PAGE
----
When I came across Autobahn (for Windows/Mac) and read about what it is capable of doing, I immediately wanted to install it and try it out. According to the website, it “optimizes your Internet connection to provide blazing fast downloads and video streams.”
In the past, I wrote about how to tweak Vista to improve Internet speeds, and Mahendra wrote about finding the fastest DNS to optimize your Internet speed. Everyone is looking for ways to get a little bit more out of their bandwidth these days. And as more and more people watch streaming video for free, and stream music and movies, download speed becomes more of an issue. However, as many commentators on those articles pointed out, you only have so much download speed, and unfortunately you can’t exceed your ISP’s speed limit.
If the claims of what Autobahn can do are true, it would solve the problem of optimizing bandwidth for people who are not terribly tech-savvy. In order to test the software, I decided to try comparing my actual baseline Internet speed with the speed after installing Autobahn. To perform those tests, I decided to use the Flash Internet speed apps provided for free by DSLReports.
My Internet Speed Baseline
The first order of business is to check what my current baseline speed is before installing or tweaking anything. I decided to run tests from my house to various points across the country. Since a lot can depend upon what you’re doing at the time that you run the tests, various points would offer a better baseline to start from. Any improvement to overall Internet speed should improve the throughput on all of them. First, I tested my connection speed to Washington, DC.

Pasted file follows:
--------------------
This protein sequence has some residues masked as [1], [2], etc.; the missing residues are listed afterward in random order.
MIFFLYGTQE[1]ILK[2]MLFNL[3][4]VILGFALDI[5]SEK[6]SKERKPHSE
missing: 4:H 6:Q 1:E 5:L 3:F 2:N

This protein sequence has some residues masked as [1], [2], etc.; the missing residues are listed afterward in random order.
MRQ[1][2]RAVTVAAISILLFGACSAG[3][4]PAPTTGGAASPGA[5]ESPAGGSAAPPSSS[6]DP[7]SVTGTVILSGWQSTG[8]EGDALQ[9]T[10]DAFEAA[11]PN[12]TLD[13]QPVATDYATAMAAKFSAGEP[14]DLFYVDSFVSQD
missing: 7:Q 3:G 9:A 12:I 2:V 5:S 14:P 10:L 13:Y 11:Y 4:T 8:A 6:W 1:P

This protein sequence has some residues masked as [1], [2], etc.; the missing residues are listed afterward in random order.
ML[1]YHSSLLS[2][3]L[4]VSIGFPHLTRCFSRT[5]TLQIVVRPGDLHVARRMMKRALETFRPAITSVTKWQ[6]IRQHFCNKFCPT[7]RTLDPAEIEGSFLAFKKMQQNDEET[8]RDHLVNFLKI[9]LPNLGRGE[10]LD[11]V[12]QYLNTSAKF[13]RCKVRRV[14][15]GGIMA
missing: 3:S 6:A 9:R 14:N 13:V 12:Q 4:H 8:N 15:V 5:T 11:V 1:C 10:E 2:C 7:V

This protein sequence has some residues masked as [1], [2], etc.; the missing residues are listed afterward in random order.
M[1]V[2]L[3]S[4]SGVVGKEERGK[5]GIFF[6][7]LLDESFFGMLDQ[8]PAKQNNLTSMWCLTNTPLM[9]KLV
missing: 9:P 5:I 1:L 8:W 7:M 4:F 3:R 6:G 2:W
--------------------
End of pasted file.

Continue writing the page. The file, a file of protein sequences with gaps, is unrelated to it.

Then, my connection speed to New York City.
And finally, my normal connection speed to Los Angeles, all the way across the United States.
Now, these values give me something solid for comparison after installing the software. So our starting Internet speed values are: Washington DC (7187 Kb/s download, 249 Kb/s upload), New York (8025 Kb/s download, 404 Kb/s upload) and Los Angeles (5998 Kb/s download and 392 Kb/s upload).
Installing the Software
Installing Autobahn is crazy simple. You visit the website, click install, and it’ll walk you through the install procedure.
All you have to do is click the big green “Go!” button. I’ve highlighted the claim that I want to test. If the actual Internet connection itself is optimized, then I should see better throughput overall. Throughout the install, you never have to leave the Autobahn web page. Once it’s installed, the site recognizes a successful install and informs you of such as shown here.
Now that I have Autobahn optimizing my system, let’s see what this baby can do. Kicking open the DSLReports page, I run the same three tests as earlier. First, Washington DC.
Then my new connection speed to New York.
And finally, my new connection speed across the U.S. to Los Angeles.
So now, my new Internet speed rates are Washington DC (7459 Kb/s download, 471 Kb/s upload), New York (7756 Kb/s download, 411 Kb/s upload) and Los Angeles, CA (5474 Kb/s download, 335 Kb/s upload).